MOLLY WALLACE – In a 2015 article for the journal Mobilization, Erica Chenoweth and Kurt Schock examined all nonviolent campaigns from 1900-2006 with radical (i.e. maximalist”) goals — such as the “removal of an incumbent national government, self-determination, secession, or the expulsion of foreign occupation” — to see how the presence or absence of armed resistance affected the success of these nonviolent campaigns. Their findings offer compelling evidence that violence is not generally a helpful addition to nonviolent resistance movements. How did they arrive at this conclusion? And what lessons do we learn by adhering to this understanding?
WILLIAM D. HARTUNG – Unless the nuclear spending spree long in the making and now being pushed by President Trump as the best thing since the invention of golf is stopped thanks to public opposition, the rise of an anti-nuclear movement, or Congressional action, we’re in trouble. And of course, the nuclear weapons lobby will once again have won the day, just as it did almost 60 years ago, despite the opposition of a popular president and decorated war hero. And needless to say, Donald Trump, “bone spurs” and all, is no Dwight D. Eisenhower.
ADAM FEDERMAN – A little-known bureaucrat named James Cason is reshaping the Department of the Interior.
SAMMI-JO LEE – “The FCC is basically taking the regulations off of big companies, but local companies can still offer high-quality internet access at good prices,” Christopher Mitchell says. Without net neutrality, broadband providers will be able to charge more for better access and faster speeds, or be able to restrict traffic to preferred business partners over competitors. More independent ISPs can offer consumers a wider variety of choices.
FINLAY LEWIS – They could caucus in a phone booth. They are known as “realists,” and their default position on questions of foreign policy and national security is one of skepticism about the value of interventions abroad and of respect for privacy at home. In a debate largely being litigated within the ranks of the Republican Party on Capitol Hill, the realists don’t have a prayer of prevailing in an up-or-down vote against the neoconservative wing of the party, proponents of an interventionist ethos to embed American values in lands far removed from domestic shores and traditions.
TRULS GULOWSEN – For the first time ever, a government is being brought to justice for opening new areas for oil and gas extraction after signing and ratifying the Paris Agreement. This historic court case is set to begin in Oslo, Norway, on November 14. Greenpeace and Norwegian environmental organisation Nature and Youth are challenging the Norwegian government in court for allowing oil companies to drill for new oil in the Arctic.
DR. HAKIM YOUNG – The eyes of potential investors and benefactors, corporations and governments alike, are fixed on ‘profit’, not on the potentially disastrous pollution and depletion of the water supply to Mes Aynak and Kabul residents! This does not auger well for Surkh Gul, Inaam, and the estimated 6 million residents of Kabul.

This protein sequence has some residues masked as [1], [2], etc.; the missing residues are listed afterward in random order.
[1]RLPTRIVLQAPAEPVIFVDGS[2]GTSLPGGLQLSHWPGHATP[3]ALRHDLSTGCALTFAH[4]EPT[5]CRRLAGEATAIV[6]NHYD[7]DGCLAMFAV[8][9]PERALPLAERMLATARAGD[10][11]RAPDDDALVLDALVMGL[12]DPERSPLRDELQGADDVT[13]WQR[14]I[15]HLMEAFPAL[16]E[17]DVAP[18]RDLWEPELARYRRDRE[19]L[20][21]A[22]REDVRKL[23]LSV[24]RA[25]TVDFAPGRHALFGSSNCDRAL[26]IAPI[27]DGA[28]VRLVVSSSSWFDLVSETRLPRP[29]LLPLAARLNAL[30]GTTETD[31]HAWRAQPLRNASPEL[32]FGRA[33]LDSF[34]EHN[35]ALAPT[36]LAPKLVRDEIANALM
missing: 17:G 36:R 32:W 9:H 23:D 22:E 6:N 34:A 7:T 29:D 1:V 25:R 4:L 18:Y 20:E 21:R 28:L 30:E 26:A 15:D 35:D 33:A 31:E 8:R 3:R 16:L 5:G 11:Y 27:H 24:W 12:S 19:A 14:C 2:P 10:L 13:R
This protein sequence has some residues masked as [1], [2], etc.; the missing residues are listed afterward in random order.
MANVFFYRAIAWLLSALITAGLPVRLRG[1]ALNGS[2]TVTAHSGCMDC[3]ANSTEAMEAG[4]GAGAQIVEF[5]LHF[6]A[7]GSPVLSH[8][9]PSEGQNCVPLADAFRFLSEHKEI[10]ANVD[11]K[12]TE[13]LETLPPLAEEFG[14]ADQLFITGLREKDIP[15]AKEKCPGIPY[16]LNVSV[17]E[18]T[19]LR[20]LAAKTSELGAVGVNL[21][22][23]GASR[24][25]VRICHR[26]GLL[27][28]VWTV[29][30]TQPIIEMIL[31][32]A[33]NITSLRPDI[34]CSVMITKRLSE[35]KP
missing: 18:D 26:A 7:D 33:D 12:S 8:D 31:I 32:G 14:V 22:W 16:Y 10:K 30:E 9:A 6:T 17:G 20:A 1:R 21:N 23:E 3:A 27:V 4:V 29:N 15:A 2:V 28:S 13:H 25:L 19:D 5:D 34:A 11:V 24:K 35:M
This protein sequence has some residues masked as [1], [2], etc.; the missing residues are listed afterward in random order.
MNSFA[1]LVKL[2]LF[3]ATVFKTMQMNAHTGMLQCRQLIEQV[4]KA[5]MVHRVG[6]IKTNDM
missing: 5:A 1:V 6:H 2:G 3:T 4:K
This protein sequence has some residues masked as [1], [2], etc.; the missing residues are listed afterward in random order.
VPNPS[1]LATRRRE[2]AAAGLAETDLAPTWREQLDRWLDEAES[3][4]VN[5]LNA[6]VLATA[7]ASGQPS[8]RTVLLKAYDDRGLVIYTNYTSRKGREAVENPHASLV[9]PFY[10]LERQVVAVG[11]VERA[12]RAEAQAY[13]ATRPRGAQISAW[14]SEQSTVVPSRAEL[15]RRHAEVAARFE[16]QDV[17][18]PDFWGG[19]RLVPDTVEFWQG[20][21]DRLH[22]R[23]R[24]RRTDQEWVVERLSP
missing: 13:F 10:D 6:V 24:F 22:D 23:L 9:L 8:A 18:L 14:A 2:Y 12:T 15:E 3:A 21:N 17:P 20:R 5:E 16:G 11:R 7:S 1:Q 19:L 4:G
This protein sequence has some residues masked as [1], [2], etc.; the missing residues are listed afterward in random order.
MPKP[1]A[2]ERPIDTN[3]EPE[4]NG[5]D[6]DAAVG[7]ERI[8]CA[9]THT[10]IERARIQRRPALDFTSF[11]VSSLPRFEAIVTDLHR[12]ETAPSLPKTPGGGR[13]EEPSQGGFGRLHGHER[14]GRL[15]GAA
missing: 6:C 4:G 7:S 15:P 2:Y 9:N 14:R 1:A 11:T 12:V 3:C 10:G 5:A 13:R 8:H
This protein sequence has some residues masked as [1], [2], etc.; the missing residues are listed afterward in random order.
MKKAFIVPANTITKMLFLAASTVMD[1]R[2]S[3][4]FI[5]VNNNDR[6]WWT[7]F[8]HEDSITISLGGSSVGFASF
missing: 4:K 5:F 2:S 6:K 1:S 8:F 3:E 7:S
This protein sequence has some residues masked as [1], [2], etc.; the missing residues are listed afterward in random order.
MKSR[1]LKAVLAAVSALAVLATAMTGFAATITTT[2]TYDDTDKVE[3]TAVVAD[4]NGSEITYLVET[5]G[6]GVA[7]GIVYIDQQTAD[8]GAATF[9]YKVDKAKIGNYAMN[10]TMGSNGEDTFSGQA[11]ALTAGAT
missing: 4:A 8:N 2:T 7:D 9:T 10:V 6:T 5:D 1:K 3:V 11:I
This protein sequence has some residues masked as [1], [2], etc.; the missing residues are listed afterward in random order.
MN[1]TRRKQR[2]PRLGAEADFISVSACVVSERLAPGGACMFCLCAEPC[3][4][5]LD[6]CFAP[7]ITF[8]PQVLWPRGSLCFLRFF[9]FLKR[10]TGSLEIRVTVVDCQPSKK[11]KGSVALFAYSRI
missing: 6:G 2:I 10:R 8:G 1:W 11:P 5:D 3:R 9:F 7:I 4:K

DAVID SIDERS, EMILY HOLDEN AND SARA STEFANINI – A handful of Democratic governors and scores of other lawmakers and mayors are mounting an insurgency at the United Nations climate conference here, orchestrating a highly choreographed campaign to persuade world leaders that President Donald Trump doesn’t speak for the United States on climate change.
ERIC TEGETHOFF – The auto industry and supporters of electric vehicles don’t want to see Congress put the brakes on an electric vehicle tax incentive, but the fuel’s future still is looking bright.
PATRICK T. HILLER – There are many ways we can respond to vehicles being used as weapons that make such incidents less likely in the future. If we don’t use these alternatives, it is not because they are not available, but because of artificially imposed constraints, lack of interest, or self-interest. The broad social spectrum gives us ample opportunity in our respective contexts to take the contested area away from the terrorists and dissolve any hateful ideology at its roots.
WINSLOW MYERS – At some point in the near or semi-distant future, one way or another, Mr. Trump will have departed public office. For many reasons, perhaps most of all because we managed (if we do manage) to avoid nuclear war during his tenure, we will feel relief. But we may also feel a kind of letdown. Instead of having our anxieties focused upon the shallowness, impulsivity, and macho vengefulness of one particular leader, we will be forced to go back to worrying about the craziness of deterrence itself, irrespective of who is leading us.
JAPAN TIMES – Tens of thousands of people staged a rally in central Tokyo on Friday to protest Prime Minister Shinzo Abe’s push to amend the Constitution.
FRIDA BERRIGAN – The problem isn’t that we are spending more on the military — it’s that it comes at the expense of just about every social good imaginable. Over the next decade, the Republican-held White House and Congress are planning over $5 trillion in cuts to the safety net.
LISA FULLER – Dear Baby Boomers: Your children and your grandchildren need you right now- their lives may depend on it. I know, because I am one of them.
PRESS RELEASE from THE LOS ALAMOS STUDY GROUP – On Oct. 31, the Congressional Budget Office (CBO) released its 73-page [analysis] of the future costs of maintaining and modernizing US nuclear weapons, entitled “Approaches for Managing the Costs of U.S. Nuclear Forces, 2017 to 2046.” The total cost estimated by CBO was $1.242 trillion (T), of which $800 billion (B) is estimated as necessary to maintain and operate planned forces. The remainder ($400 B) is CBO’s estimate of the cost to modernize these forces. According to CBO, it will cost $4.6 million (M) per hour, 24/7, to keep US nuclear forces for the next 30 years.